Telcos lose 9m subscribers in Nov, user base falls to 664m
Dec 18 2012 , New Delhi
Airtel sees maximum exit of GSM customers, Vodafone too suffers
Impending license cancellations on January 18 next year and removing inactive subscribers are likely to have caused the massive reduction in customers base.
As per data released by GSM industry association cellular operators association of India (Coai) on Tuesday GSM subscribers base now stands at 663.78 million as against 672.8 million a month ago.
All operators including industry bellwethers Bharti Airtel and Vodafone to minnows like Loop Telecom and Videocon reported fall in number of subscribers.
Bharti Airtel continued to be the market leader even after it lost 2.8 million subscribers and reported negative growth of 1.5 per cent. It accounts for 27.66 per cent market share.
In the same time, Vodfone lost 2.3 million subscribers i.e. 1.5 percent while Videocon lost 8.65 per cent (400,000 subscribers) in the same month.
Telecom operators have been culling or deleting subscribers who have been inactive for over 60 days from their books. This practice allows telecom operators to reuse numbers that are in short supply.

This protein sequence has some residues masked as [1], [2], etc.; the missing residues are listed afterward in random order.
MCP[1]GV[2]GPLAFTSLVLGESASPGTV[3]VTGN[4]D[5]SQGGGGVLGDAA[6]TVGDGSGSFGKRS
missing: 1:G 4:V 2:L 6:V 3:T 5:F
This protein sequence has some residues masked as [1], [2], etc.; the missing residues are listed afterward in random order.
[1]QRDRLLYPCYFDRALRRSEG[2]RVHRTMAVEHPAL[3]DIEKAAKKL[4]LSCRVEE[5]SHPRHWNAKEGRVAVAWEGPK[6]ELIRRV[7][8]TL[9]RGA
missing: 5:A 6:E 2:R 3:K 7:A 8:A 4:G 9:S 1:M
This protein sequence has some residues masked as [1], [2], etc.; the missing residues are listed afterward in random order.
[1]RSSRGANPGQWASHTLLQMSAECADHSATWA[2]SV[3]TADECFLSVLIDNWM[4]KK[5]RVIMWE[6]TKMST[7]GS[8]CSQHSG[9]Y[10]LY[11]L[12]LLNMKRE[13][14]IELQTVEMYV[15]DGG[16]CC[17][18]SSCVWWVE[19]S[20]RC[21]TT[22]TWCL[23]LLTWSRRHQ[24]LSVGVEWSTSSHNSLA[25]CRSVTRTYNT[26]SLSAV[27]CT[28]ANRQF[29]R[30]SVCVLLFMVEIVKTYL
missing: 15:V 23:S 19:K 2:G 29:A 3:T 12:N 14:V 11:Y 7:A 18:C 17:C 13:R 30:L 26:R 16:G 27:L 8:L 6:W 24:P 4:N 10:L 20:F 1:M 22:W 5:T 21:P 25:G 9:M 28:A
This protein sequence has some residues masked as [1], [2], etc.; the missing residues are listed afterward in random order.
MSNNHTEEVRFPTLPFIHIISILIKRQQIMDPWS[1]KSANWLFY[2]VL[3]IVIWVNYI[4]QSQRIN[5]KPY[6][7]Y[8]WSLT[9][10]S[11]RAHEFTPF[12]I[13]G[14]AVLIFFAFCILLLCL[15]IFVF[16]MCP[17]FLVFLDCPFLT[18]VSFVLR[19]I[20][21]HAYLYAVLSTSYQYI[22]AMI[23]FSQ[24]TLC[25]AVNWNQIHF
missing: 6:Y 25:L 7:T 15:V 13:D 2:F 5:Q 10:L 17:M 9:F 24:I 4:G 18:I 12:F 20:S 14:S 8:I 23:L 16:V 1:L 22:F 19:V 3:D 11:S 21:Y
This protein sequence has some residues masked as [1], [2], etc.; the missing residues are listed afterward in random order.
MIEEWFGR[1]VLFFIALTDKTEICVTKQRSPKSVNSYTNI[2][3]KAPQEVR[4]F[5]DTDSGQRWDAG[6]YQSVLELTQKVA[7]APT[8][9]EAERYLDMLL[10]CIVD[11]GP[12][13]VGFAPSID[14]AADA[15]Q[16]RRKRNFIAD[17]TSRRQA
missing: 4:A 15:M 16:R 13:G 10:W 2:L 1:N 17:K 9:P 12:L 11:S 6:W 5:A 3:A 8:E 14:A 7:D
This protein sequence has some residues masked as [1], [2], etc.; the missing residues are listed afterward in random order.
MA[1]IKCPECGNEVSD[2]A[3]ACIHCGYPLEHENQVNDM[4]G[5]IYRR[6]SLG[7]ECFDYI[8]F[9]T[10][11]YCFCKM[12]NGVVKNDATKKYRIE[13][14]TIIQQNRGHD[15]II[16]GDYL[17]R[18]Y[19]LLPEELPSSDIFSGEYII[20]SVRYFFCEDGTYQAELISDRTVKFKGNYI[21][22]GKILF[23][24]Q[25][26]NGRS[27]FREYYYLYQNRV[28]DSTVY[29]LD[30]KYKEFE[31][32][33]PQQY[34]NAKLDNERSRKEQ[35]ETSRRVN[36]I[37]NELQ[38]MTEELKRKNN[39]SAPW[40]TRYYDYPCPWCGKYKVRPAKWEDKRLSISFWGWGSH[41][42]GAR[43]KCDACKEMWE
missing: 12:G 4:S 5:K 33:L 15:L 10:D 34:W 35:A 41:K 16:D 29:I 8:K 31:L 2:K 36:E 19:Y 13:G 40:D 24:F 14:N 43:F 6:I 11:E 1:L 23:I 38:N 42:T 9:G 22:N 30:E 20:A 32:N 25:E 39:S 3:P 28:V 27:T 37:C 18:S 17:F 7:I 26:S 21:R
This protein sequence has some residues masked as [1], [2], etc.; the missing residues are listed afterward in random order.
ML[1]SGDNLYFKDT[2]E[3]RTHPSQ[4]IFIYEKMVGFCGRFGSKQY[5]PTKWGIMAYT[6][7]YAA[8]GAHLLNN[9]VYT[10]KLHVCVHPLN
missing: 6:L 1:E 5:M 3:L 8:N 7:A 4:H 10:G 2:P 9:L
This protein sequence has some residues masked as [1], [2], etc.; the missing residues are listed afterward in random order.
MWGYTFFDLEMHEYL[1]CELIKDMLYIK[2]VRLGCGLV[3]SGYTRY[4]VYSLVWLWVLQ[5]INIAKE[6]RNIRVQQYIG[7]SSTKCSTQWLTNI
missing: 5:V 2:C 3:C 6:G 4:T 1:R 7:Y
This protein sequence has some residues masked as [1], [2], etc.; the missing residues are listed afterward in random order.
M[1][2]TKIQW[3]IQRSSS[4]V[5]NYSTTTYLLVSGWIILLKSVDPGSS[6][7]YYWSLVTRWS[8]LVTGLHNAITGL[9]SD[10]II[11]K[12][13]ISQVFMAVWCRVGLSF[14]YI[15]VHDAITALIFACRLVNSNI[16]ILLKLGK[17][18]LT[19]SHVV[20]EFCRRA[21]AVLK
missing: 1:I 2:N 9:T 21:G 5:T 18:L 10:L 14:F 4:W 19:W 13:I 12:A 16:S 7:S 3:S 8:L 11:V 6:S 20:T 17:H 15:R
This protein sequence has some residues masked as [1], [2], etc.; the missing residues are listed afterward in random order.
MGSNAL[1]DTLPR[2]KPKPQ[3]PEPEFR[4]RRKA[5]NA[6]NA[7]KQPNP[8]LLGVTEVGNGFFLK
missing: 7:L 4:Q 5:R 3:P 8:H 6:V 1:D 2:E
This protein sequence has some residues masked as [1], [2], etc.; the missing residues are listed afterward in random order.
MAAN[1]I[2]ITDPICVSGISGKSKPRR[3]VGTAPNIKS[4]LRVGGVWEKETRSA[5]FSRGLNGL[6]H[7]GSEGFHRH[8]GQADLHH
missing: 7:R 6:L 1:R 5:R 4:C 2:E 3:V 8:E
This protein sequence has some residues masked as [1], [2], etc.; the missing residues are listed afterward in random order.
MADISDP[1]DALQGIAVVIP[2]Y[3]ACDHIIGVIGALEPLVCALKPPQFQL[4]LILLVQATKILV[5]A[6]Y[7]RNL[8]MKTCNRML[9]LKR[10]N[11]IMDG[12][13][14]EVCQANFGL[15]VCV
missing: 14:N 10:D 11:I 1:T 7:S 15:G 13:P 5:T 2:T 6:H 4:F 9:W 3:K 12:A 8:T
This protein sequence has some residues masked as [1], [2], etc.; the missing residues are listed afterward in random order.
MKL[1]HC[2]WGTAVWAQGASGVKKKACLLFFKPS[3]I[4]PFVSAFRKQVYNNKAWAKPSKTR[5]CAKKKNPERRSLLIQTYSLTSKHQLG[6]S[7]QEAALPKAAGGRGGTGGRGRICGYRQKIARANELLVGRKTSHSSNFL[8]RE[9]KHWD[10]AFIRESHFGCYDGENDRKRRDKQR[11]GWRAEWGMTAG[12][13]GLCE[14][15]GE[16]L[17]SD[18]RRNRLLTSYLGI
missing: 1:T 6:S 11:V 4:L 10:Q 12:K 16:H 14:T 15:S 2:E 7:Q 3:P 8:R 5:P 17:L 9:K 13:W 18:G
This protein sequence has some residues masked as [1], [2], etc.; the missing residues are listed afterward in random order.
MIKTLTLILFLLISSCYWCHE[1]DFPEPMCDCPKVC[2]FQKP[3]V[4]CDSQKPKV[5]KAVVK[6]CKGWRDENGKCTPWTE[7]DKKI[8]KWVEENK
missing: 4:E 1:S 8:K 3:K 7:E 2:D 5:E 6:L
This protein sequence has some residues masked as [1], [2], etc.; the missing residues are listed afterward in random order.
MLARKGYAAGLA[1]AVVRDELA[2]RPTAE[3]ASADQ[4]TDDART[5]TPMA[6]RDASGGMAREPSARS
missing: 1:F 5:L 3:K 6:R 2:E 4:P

An industry official, on condition of anonymity, said that reduction in subscriber figures could also be because of people throwing away extra SIM cards. “In markets where there is hyper-competition, a person owns more than one SIM on average to take advantage of offers from competing players. With a number of telecom operators winding down their operations or withdrawing offers, people are also disconnecting their old numbers,” he said. The GSM Association (GSMA) says that the average Indian owns 2.2 SIMs against the world average of 1.5.
The official quoted above also said that culling inactive subscribers makes operations look leaner and pushes up average revenue per user (Arpu) figures. This might prove helpful if companies position themselves for a potential merger or acquisition. Industry majors like Bharti Airtel have said that a round of consolidation in the industry is imminent. Industry regulator Telecom Regulatory Authority of India (Trai) is working on amending mergers and acquisition norms.
Director general of COAI, Rajan Mathews cited a slowing economy, stringent customer acquisition norms that caused delays in activating new subscribers and impending cancellation of licenses as reasons for the decline in subscribers base.
Ashok Sud, secretary general of rival body association of unified service providers of India (AUSPI) added telecom operators’ clamping down on the retail trade due to several reasons.
Of the GSM operators, only Uninor and Videocon would lose licenses because of the Supreme Court order. Even if it is assumed that all customers who ported out from these two operators were because of impending license cancellation, it is still less than ten percent of the total reduction. That makes the above reasons unlikely candidates for having had played much of a role.
Uninor, whose licenses were among those cancelled by the Supreme Court in February this year, can operate those licenses until January 18, 2013. On Monday, it said that it would be withdrawing from Kolkata and West Bengal circles and had asked its customers to port to other operators by that date.